The annual Cardiff Report from global property consultancy Knight Frank shows that, even though the city’s property market was badly hit by the pandemic in 2020, Cardiff still achieved noticeable successes, and is anticipated to bounce back well next year when the recovery phase of the pandemic begins.
The report describes how the office lettings sector was badly affected by the Covid-19 outbreak, while parts of the property investment sector remained strong, the demand for industrial and logistics space continued to grow, and the city’s residential market saw intense activity across all price bands with house prices 7.3 per cent higher than a year ago.
Commenting on the report’s findings Matt Phillips, head of Knight Frank’s office in Cardiff, said: “While management of Covid-19 will continue to influence market sentiment and therefore demand across all sectors, Cardiff and the City region are well positioned to emerge quickly from the crisis. Increased levels of interest in the third quarter of 2020, particularly for ‘last mile’ industrial space, bodes well for the Cardiff property market as we move forward.”
In the office lettings sector take up in the first three quarters (Q1-Q3) was 138,213 sq ft – sharply down from the 287,009 sq ft for the same period in 2019, and hit hard by the Covid-19 restrictions imposed in Q2. The largest deal in Q2 was Starling Bank’s expansion at Brunel House with a five-year lease of the refurbished 14,075 sq. ft eighth floor.
The first signs of businesses looking beyond the Covid-19 crisis were evident in Q3 as enquiry levels improved and tenants began to formulate their strategy for reoccupation, and plan for future property needs.
Landlord Legal & General enjoyed two lettings at its comprehensively-refurbished Hodge House with Intelligent Ultrasound taking 7,188 sq ft and Currency Cloud signing up for 6,587 sq ft.
Elsewhere in Cardiff city centre financial services giant Legal & General, as a tenant, committed to consolidate its two Cardiff offices and bring 1,800 staff under one roof at Central Square, where the company will occupy 120,000 sq ft of office space in the £140 million Interchange building currently under construction and due to be completed in November 2022.
Matt Phillips said: “An increase in the number of large corporates making decisions on their real estate strategy over the coming months is expected. The largely successful enforced work-from-home period is increasingly not considered as a wholesale replacement to the office, but more of a temporary fix and potential component of a more flexible approach to future working. It is clear that for most tenants, the office will remain as a focal point to meet, train, collaborate and innovate. Landlords as well as developers need to embrace the changes to space planning now demanded by occupiers as a result of Covid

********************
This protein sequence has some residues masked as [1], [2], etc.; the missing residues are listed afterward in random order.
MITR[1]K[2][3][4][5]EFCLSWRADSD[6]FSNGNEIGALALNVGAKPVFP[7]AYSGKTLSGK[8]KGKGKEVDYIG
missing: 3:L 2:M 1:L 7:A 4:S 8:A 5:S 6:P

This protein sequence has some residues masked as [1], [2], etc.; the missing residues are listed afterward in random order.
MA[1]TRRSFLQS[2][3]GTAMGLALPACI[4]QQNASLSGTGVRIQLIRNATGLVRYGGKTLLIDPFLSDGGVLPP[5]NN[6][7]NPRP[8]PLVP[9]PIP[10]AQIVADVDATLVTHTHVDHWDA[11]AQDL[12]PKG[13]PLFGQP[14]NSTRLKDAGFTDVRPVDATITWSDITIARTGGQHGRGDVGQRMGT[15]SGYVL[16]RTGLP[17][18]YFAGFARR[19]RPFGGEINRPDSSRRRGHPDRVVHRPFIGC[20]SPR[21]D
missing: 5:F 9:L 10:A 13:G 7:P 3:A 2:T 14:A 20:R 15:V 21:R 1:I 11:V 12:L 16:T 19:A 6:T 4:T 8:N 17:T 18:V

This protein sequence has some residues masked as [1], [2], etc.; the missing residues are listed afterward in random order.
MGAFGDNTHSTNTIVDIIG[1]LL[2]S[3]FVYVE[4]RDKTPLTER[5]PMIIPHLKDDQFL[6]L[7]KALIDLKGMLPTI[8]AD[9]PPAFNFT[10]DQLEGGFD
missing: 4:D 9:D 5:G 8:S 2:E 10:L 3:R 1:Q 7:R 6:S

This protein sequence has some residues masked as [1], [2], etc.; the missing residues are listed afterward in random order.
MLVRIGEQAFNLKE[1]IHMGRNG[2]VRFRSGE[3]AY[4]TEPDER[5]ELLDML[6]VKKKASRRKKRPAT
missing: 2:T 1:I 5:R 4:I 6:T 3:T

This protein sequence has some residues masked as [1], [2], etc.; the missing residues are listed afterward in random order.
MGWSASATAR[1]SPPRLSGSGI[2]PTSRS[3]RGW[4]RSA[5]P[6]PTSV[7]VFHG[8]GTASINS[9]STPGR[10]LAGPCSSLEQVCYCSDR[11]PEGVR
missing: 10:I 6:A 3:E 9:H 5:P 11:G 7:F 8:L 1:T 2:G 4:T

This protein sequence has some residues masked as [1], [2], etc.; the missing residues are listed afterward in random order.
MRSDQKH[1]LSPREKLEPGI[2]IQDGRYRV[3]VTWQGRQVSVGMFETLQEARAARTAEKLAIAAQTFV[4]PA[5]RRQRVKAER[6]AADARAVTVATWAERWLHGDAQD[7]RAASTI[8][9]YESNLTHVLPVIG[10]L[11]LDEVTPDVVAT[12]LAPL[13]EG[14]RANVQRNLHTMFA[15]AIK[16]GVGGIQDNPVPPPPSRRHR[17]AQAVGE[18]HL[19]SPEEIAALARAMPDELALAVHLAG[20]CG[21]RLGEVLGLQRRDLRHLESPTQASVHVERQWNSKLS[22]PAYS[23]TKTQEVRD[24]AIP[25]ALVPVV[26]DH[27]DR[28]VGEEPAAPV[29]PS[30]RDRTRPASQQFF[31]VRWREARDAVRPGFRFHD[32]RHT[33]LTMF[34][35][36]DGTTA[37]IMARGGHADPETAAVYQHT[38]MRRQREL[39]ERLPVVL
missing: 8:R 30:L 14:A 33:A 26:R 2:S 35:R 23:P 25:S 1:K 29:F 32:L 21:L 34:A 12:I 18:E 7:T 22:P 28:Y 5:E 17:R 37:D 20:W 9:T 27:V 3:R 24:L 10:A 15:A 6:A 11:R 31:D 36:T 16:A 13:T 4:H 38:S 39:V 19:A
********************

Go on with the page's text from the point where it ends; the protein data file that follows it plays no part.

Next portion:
“The fundamentals of the Cardiff office market remain balanced with a well-defined core, limited supply of Grade A space, controlled development pipeline and a competitive rental profile when compared to competing UK regional cities.”
The Knight Frank report found that despite a turbulent year the UK property investment market remained strong. Confidence in Cardiff at the start of the year was demonstrated by JR Smart’s sale of the new No 4 Capital Quarter Grade A office building to Greenridge for £33.4m, reflecting a NIY of 5.96%. In March 2020, however, the market paused as the Covid-19 pandemic and the implications of containment became clear, causing many businesses to reflect on their workplace strategy. Pockets of activity included the acquisition of the newly refurbished Grade A office, Two Kingsway, in Cardiff city centre by Delancey from Ardstone in April 2020 for £13.2m reflecting a NIY 6.2%, and the sale of the Global Reach business park in Cardiff Bay to Regional REIT for £8.42m, reflecting a NIY 8.85%.
Investment in the retail, travel, hospitality and leisure sectors were badly hit by lockdown measures, but there was high demand for the warehousing and distribution sector, with heightened interest in ‘last mile’ locations and development opportunities, albeit a lack of stock curtailed volumes earlier in the year.